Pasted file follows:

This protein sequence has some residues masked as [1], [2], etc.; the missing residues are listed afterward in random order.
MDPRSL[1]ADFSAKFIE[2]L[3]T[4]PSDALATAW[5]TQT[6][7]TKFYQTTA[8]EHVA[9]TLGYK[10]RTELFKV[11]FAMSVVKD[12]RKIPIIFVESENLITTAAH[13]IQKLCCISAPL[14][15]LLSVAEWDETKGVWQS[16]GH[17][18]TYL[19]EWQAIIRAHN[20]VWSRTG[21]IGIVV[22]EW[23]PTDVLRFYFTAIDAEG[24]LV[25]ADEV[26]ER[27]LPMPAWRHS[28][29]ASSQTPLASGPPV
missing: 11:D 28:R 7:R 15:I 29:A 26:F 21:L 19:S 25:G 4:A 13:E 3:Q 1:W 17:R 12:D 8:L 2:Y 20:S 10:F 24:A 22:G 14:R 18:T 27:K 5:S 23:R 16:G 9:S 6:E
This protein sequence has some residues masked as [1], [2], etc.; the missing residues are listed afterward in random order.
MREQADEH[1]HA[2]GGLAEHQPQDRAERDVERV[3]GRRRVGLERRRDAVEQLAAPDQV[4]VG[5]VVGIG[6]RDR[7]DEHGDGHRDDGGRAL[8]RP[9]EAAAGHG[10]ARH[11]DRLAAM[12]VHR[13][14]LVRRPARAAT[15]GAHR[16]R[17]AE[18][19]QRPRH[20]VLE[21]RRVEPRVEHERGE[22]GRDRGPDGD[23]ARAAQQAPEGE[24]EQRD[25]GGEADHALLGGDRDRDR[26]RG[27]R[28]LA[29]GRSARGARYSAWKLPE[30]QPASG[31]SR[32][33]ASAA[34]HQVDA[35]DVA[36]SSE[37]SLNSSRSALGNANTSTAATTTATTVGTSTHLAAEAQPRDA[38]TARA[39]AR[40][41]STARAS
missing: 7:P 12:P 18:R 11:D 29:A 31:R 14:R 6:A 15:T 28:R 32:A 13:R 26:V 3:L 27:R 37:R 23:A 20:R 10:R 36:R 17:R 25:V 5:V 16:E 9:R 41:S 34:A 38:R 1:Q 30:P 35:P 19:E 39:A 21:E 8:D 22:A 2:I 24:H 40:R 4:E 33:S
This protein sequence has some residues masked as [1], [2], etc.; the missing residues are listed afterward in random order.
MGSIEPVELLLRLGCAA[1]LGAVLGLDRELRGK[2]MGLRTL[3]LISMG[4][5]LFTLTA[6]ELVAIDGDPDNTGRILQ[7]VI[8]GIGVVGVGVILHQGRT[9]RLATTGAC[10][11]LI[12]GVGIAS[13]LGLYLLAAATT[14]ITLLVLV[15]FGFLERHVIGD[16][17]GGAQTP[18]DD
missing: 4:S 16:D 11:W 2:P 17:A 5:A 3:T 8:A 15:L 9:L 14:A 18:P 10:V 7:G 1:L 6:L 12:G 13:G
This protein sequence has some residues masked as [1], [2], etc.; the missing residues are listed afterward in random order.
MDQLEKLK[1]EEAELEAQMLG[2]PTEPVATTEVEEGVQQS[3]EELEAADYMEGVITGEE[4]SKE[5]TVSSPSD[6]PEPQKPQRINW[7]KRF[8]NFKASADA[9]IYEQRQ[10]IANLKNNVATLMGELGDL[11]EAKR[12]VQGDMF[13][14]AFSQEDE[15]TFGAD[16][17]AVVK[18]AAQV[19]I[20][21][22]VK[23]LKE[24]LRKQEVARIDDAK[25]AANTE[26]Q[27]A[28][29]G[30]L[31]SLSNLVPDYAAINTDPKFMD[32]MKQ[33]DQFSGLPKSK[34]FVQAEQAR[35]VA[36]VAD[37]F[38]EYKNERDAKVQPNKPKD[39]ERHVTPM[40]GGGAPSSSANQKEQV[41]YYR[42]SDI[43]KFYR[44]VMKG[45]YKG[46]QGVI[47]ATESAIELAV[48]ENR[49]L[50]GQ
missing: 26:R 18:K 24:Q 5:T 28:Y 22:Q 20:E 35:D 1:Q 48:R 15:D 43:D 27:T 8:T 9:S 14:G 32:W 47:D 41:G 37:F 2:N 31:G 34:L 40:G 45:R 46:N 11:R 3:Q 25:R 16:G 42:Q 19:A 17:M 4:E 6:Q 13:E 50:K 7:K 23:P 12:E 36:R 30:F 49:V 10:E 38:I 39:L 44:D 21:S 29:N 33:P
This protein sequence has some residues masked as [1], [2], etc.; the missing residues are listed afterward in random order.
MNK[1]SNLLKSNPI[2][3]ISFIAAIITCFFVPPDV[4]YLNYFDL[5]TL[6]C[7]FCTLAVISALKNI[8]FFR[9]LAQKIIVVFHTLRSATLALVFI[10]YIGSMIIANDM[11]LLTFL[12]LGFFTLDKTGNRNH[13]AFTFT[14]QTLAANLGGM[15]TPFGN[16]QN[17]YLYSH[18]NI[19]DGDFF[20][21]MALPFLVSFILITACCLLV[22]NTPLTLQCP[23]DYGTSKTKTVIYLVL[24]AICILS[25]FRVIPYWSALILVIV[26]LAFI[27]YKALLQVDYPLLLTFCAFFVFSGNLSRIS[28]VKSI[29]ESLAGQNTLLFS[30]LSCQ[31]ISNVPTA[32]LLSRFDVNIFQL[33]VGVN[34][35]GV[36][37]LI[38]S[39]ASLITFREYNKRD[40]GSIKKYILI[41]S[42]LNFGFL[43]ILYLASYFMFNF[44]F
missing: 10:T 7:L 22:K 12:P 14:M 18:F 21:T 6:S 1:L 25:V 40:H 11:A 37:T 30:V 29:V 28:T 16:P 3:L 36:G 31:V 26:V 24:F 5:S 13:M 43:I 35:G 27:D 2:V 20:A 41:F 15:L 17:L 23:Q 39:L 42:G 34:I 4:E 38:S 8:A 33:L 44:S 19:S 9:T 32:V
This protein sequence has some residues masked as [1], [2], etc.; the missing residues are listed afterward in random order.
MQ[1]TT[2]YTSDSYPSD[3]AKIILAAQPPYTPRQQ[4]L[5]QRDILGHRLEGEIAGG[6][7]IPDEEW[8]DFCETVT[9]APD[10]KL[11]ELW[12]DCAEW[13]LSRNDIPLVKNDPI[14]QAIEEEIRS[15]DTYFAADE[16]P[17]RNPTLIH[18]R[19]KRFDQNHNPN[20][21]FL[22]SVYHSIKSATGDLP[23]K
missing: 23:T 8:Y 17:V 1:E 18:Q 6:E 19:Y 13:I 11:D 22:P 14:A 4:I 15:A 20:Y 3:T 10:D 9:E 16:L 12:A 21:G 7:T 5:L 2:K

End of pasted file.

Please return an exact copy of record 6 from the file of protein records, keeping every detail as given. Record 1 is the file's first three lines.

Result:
This protein sequence has some residues masked as [1], [2], etc.; the missing residues are listed afterward in random order.
MQ[1]TT[2]YTSDSYPSD[3]AKIILAAQPPYTPRQQ[4]L[5]QRDILGHRLEGEIAGG[6][7]IPDEEW[8]DFCETVT[9]APD[10]KL[11]ELW[12]DCAEW[13]LSRNDIPLVKNDPI[14]QAIEEEIRS[15]DTYFAADE[16]P[17]RNPTLIH[18]R[19]KRFDQNHNPN[20][21]FL[22]SVYHSIKSATGDLP[23]K
missing: 23:T 8:Y 17:V 1:E 18:Q 6:E 19:Y 13:I 11:D 22:P 14:A 4:I 15:A 20:Y 3:T 10:D 9:E 16:L 12:A 21:G 7:T 5:L 2:K